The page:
Football nemesis for Yorkshire?

by Chris Bertram on February 3, 2004

A pub conversation about the current composition of the English Premier League led me to check the regional distribution of teams at the moment. The best represented region is Lancashire (historic boundaries) with 6 teams, followed by London with 5. The West Midlands has 3, the South of England 2, the North East 2, and the East Midland and Yorkshire one each. All of which raises an issue: if Leeds are relegated and Sheffield United are not promoted, will next season be the first season ever without a Yorkshire team in the top division of English football?



Nick 02.03.04 at 7:37 pm

It’ll just be a return to the good old days of the Football League’s founding. Twelve clubs (Accrington, Aston Villa, Blackburn Rovers, Bolton Wanderers, Burnley, Derby County, Everton, Notts County, Preston North End, Stoke, West Bromwich Albion and Wolves) and none of them from Yorkshire, but there’s still a chance for the first Premiership Black Country derby.


Harry Tuttle 02.03.04 at 7:55 pm

Isn’t Middlesbrough in Yorkshire? Or is that Northeast? Damned wireless interweb is no help for the geographically challenged yank, I’ve found sites claiming it for both.

As something of a Wednesday fan – ie, they won the first English soccer game I ever saw so why not – I’ll just say this sucks. Of course, as an Owls fan, everything sucks these days.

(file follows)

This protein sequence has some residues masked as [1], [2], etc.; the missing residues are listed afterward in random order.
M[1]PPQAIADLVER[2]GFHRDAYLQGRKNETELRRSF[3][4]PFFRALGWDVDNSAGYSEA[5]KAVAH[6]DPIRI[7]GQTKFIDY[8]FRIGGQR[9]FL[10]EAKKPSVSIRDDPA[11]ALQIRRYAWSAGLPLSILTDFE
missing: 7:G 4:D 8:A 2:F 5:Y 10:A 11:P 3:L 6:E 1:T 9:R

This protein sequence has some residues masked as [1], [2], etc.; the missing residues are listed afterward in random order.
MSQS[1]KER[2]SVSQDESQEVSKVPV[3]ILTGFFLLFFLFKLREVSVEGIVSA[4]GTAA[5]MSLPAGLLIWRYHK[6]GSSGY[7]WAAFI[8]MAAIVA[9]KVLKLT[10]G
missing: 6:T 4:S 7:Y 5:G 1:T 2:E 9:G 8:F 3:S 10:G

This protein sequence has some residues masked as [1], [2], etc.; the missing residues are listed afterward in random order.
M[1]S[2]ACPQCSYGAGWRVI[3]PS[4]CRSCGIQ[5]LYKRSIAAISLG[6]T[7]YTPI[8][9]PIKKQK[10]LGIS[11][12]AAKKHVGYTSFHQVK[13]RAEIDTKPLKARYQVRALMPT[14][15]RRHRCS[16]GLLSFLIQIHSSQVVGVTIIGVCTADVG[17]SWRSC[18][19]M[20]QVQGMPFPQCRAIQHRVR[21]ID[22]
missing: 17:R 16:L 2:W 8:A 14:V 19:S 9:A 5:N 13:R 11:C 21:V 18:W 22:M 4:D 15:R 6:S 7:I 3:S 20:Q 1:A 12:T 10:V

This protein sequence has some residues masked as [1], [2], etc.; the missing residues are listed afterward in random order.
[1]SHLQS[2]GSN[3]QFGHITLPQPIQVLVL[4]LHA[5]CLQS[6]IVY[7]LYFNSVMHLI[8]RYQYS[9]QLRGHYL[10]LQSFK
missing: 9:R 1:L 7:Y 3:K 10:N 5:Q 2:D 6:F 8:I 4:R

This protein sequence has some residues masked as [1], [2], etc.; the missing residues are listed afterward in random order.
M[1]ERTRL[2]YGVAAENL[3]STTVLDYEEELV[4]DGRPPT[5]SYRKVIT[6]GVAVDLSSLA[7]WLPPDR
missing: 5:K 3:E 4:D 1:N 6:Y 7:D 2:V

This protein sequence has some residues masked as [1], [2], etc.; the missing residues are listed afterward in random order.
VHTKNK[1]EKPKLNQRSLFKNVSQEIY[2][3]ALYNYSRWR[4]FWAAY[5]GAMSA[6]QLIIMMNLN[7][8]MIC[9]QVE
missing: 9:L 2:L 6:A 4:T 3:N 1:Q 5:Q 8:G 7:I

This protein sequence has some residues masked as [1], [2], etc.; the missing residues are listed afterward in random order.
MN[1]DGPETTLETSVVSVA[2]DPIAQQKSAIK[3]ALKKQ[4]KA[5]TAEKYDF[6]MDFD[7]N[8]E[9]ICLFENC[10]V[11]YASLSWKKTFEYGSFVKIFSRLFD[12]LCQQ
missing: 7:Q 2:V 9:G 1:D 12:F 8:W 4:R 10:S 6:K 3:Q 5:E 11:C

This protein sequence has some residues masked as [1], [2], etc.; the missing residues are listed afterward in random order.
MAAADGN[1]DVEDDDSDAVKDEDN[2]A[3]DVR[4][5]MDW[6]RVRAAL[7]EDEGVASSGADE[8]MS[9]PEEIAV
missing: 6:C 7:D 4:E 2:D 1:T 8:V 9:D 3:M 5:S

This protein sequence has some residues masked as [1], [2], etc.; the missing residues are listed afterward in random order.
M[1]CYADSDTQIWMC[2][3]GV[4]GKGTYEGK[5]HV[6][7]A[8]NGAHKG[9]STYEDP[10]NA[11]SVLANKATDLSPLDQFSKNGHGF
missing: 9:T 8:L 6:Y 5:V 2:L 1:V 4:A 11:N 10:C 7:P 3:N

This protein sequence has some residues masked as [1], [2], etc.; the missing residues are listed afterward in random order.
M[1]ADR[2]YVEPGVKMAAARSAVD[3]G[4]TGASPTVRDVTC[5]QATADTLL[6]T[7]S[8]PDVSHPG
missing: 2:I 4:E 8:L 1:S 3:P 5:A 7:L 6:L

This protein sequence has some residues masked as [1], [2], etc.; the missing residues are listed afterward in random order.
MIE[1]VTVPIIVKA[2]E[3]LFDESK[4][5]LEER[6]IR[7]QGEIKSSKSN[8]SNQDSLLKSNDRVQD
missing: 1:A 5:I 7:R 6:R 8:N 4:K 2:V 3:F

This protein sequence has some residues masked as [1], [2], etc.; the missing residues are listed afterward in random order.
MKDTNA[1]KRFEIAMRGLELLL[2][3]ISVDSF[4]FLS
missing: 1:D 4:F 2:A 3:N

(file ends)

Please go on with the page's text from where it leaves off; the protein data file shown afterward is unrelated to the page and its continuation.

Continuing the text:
Chris Bertram 02.03.04 at 8:02 pm

Well Middlesborough was in Yorkshire, but is now in Cleveland. But since I used “historic borders” for Lancashire, I should probably have done the same.


Andrew | BYTE BACK 02.03.04 at 9:38 pm

Daaaaaaaaamn. You read my mind. I had the very same questions.

Oh, wait ….


Matthew 02.03.04 at 9:44 pm

Simon Kuper in the FT a few weeks ago suggested that only conurbations between 1m and 3m could host football teams. The idea is that smaller ones don’t have the resources, while larger ones haven’t the focus or civic pride in their football team. This conveniently gave him Manchester, Madrid, Munich, Milan, while Liverpool are declining along with their population. Perhaps the same is true of Yorkshire (though not Leeds, I suppose)?


anothernick 02.03.04 at 9:58 pm

Harry: the Tees is the northern border of Yorkshire. The confusion you find online is because when Cleveland was finally abolished in 1996 (at the same time as ‘Avon’ and other mongrel counties) it was quartered up into four unitary authorities.

That means Middlesbrough is administratively without a county, but is post-officially (i.e. to the Post Office) regarded as part of Yorkshire. As it always was: there’s a reason why Yorkshire CC plays one game annually at Acklam Park.

It’s not simply a historical curiosity; the people of Thornaby (south of the Tees, so Yorkshire) still complain about being lumped in administratively with Stockton (north of the Tees, so Durham). And I believe the same applies to those in the East Riding who liberated from ‘Humberside’.

Oh, and Chris: it’s spelt ‘Middlesbrough’. As in ‘Middlesbrough win 3-1 on aggregate.’

Simon Kuper in the FT a few weeks ago suggested that only conurbations between 1m and 3m could host football teams.

That’s a classic consultant’s-eye view: I’m sure the supporters of Feyernood would disagree. Those sorts of comments usually come with arguments for team mergers.


Nick 02.03.04 at 10:25 pm

Actually, the best argument against the 1m-3m idea is from American Football – the Green Bay Packers.